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My girlfriend has a rather unusual wiring setup in her home with a two way switch at one end of the room, and a three way switch at the other end.

When the two-way switch is in the down position, the three way switch does nothing at all. However, when that switch is in the up position, the three-way switch works as normal.

I have pulled both switches out and at the end of the room with the three way switch I found that it has the standard setup for a three-way; one white, one black, and one traveller. There are no grounds, as the home was built in the 1950's.

At the other end of the room, in the box for the two-way, there are 2 black wires. I am assuming one of them goes to the light, while the other seems to receive power from the three-way switch, because when the breaker is on, and the three-way switch is in the down position, neither black wire is hot, but when the three way switch is in the up position, one black wire becomes hot.

Can anyone help me out by explaining (or providing a wiring diagram of) the most likely way that this is wired?

I realize that without going into the drywall and attic, it could be done multiple ways, but seeing as this is not my home, and she is renting, I cannot go into the drywall. I did try checking the attic, but there is too much of the original insulation in the way to try to get to the light.

Edits for clarity:

1) I will try to get pictures this weekend 2) There are two switches total controlling the light. One is single pole (this is the one I previously called two way), the other is a three way switch.

In the box for the single pole switch are two black wires connected to the switch and two white wires which are connected to nothing. One is capped off and the other is cut off at the entrance to the box.

At the bottom of the three way switch is a twisted pair of wires, one black one white. At the top, is a single black wire.

I previously assumed the single black wire was the traveler but I'm beginning to think it is not.

I will bring a volt meter and electrical tester with me this weekend and provide those details along with the pictures.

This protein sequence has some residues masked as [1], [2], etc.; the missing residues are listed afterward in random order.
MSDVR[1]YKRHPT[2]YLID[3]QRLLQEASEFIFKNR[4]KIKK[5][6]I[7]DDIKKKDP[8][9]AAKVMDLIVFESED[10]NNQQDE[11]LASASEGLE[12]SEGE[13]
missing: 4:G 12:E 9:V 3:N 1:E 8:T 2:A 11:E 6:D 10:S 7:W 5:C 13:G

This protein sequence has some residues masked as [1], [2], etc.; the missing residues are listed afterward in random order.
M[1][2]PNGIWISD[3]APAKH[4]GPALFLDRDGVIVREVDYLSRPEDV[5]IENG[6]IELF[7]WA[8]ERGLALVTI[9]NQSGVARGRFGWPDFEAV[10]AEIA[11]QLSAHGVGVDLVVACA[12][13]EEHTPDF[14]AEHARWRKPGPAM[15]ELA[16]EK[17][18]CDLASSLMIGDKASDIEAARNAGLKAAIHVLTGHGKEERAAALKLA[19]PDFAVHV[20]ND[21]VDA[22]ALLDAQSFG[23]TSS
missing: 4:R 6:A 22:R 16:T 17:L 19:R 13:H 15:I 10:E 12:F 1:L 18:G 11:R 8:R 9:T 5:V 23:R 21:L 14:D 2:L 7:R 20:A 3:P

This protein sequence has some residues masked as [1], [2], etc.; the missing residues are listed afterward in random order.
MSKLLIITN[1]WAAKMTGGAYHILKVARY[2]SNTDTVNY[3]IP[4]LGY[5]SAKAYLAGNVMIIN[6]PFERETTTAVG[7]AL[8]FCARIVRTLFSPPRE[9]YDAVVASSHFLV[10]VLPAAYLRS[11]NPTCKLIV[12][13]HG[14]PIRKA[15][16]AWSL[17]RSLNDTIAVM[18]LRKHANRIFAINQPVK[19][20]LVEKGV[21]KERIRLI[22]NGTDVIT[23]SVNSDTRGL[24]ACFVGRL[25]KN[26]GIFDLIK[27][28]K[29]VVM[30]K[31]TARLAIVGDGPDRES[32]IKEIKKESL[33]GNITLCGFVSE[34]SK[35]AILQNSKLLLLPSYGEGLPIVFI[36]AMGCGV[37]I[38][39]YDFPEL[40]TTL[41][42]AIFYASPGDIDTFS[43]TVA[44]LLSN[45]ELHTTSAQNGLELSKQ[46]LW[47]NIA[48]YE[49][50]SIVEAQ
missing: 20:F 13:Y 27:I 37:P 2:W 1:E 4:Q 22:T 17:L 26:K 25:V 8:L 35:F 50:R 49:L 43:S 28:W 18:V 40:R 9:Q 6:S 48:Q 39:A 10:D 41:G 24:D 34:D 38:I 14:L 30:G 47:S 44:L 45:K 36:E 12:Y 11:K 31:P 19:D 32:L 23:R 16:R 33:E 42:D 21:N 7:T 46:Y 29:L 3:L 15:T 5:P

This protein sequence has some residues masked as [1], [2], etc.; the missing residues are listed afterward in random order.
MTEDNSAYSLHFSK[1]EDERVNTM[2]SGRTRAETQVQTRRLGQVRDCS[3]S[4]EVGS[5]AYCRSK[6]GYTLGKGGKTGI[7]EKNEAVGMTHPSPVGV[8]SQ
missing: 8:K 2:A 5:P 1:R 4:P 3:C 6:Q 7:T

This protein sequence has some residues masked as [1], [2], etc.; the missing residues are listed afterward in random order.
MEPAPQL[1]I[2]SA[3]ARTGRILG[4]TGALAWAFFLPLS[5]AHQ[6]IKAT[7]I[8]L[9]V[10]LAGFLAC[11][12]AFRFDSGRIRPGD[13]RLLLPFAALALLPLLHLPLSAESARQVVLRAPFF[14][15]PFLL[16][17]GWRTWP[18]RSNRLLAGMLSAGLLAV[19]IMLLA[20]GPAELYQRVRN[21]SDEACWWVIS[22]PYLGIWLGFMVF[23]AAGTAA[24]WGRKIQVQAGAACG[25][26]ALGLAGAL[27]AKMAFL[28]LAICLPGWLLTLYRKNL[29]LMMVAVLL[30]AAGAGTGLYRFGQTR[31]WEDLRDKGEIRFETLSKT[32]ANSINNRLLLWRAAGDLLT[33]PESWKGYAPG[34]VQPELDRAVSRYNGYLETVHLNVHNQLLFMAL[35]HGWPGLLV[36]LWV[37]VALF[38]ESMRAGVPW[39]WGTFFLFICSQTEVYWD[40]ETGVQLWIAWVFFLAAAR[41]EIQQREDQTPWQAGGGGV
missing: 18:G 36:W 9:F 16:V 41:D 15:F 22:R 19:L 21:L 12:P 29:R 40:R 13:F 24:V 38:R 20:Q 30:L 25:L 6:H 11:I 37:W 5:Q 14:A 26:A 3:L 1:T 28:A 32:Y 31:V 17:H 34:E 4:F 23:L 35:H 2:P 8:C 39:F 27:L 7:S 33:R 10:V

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    Can you post photos of what's going on inside the boxes? – ThreePhaseEel Dec 26 '17 at 22:13
  • Can you find another 3-way switch in the home that also controls the light? – A. I. Breveleri Dec 26 '17 at 22:47
  • Are there any other wires (nutted together or capped off) in the j-box with the two-way switch? – A. I. Breveleri Dec 26 '17 at 22:48
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    3-way switches don't have 1 black, 1 white and 1 traveler. That is wrong and a mischaracterization of how 3-ways work. In fact 3-ways are a case where colors mean absolutely nothing. Check your presumptions about how 3-ways work, and I bet this gets a lot easier. – Harper Dec 27 '17 at 0:21
  • A photo of each box, and voltage measurements would help a ton. – Bryce Dec 27 '17 at 2:40
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I have pulled both switches out and at the end of the room with the three way switch I found that it has the standard setup for a three-way; one white, one black, and one traveller.

A standard three way setup has a hot feed or a switched leg to the load, and two traveler wires between the two switches. One switch gets a hot feed and the other gets the switched leg to the load.

The "two-way" switch you describe is a single pole switch and does not belong in a three-way switch loop. That is why the circuit does not work properly.

The problem with giving you a diagram is, there are several different ways to wire this circuit depending on where you feed the circuit. So, you need to determine where the circuit is fed from. The light or one of the switches are your choices.

Search the interwebs for "three-way switch circuit" and you should be able to find all of the several iterations of this circuit.

Good luck!

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If you post pictures, this gets easier. But I'll tell you one part of the puzzle: the neutral for the actual ceiling lamp likely does NOT enter either box. Such was the way of knob & tube wiring.

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    If the house was built in the 1950's then it is highly unlikely it used Knob and Tube. – ArchonOSX Dec 27 '17 at 17:52
  • There is a neutral in both boxes. In the box with the three way, the neutral going in and the neutral going out are tied together and capped, like they're supposed to be. In the box with the single pole switch, there are two neutrals that are capped off by separate caps (not connected to each other or to anything else inside the box) – Speeddymon Dec 28 '17 at 0:40

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